How Everything Works

ELECTRIC MOTORS

SWITCHES

MICROCONTROLLERS

RELAYS

PVC

DATA

SENSORS

HOME

I know my data gets stored in a geospatial database - but what is a geospatial database?

Most of what makes up a spatial database is a traditional relational database. Relational databases store information in tables of columns and rows that are related to one another by values in the rows of a common column, or combination of columns, known as key values.

Different spatial database and Geographic Information Systems (GIS) producers use the term "spatial database" in different ways, but typically the term refers to the extension of an existing relational database to store and serve geospatial data. The database behind the Sea Perch service is called PostGIS. PostGIS has the name it does because it is an advanced spatial database that not only stores and serves geospatial data, but is also an environment for manipulation and analysis of geospatial data - a server-based GIS.

Ok, but how does my data get from a log file or web form into the spatial database?

When you enter your data into the web form and/or select a data file for upload and click the submit button, all of the information is passed to the server, where it is processed and written to the database. The data processing is handled by small stand-alone programs called scripts. These scripts take the data and integrate it into a set of database commands used for uploading data.

I use a web form to request graphs and tables. Is a server script used for that?

Yes, though additional sets of scripts are also used. When you request data, the aforementioned set of scripts translates the request to database commands used for extracting data. For data tables, the database simply passes requested data to the server scripts, which translate the database's response to a format readable by web browsers. For graphs, the server scripts send the database commands containing information on the data to be graphed, but the graphs are generated by a statistical software program running separately on the server. Most relational databases have extensions that enable the database to communicate with other software. The Sea Perch database uses an extension called PL/R to send data and graphing commands to the R statistical environment, which generates the graphs and writes them to a web-accessible directory on the server.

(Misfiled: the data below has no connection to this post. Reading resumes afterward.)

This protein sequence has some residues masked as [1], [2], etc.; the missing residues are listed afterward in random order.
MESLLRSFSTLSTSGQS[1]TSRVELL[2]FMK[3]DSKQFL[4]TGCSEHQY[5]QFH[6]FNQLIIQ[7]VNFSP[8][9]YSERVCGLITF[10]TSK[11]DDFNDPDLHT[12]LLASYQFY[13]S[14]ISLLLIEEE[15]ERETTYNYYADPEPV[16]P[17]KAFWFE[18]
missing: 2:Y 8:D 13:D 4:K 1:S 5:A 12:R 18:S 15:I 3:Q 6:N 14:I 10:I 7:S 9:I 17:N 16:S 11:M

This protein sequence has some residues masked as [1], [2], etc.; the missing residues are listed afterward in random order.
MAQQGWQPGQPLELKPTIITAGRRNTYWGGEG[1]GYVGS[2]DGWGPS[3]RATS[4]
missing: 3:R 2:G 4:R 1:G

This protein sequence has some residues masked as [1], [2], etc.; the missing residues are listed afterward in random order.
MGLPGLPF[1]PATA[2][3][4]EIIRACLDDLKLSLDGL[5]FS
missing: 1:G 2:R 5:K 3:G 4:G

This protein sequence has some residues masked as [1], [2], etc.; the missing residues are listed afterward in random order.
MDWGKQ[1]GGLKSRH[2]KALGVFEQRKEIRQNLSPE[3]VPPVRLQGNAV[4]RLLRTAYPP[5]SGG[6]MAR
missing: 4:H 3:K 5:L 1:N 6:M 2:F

The map is also a graphic. Is it generated on the server like graphs are?

Yes and no. The map on the Sea Perch site is a visualization of geospatial data that reside on the server, but the generation and behavior of the map is actually a custom coded part of the web page and is primarily processed by your computer. This code implements instructions contained in a group of scripts called a library that resides on the server, but is uploaded to your computer when you load the web page containing the map. At the very least, the custom code must tell your browser what data to request from the server, how to display the data requested, and what to do when you click, drag, etc. on the map.

How is the mapping library able to communicate with all of the different types of spatial database and related software?

In the recent past, each implementation of spatial database related technology had a client library developed specifically for it. For a myriad of reasons, this approach has largely been abandoned in favor of technological standards that allow service providers and users to choose the client and server technologies that best fit their needs.

While providing flexibility and allowing for greater innovation, the implementation of standards requires that a translation software be used to interpret instructions sent by the client to the server. In general, this type of software is known as "middleware." For geospatial data, the middleware used is map serving software, which is typically a library of scripts that takes the standards-based instructions sent to the sever and interprets them to the language of the operating system and database the server is running. When the database has processed the instructions, the map serving software interprets the results back to the standard format for the client to process and display.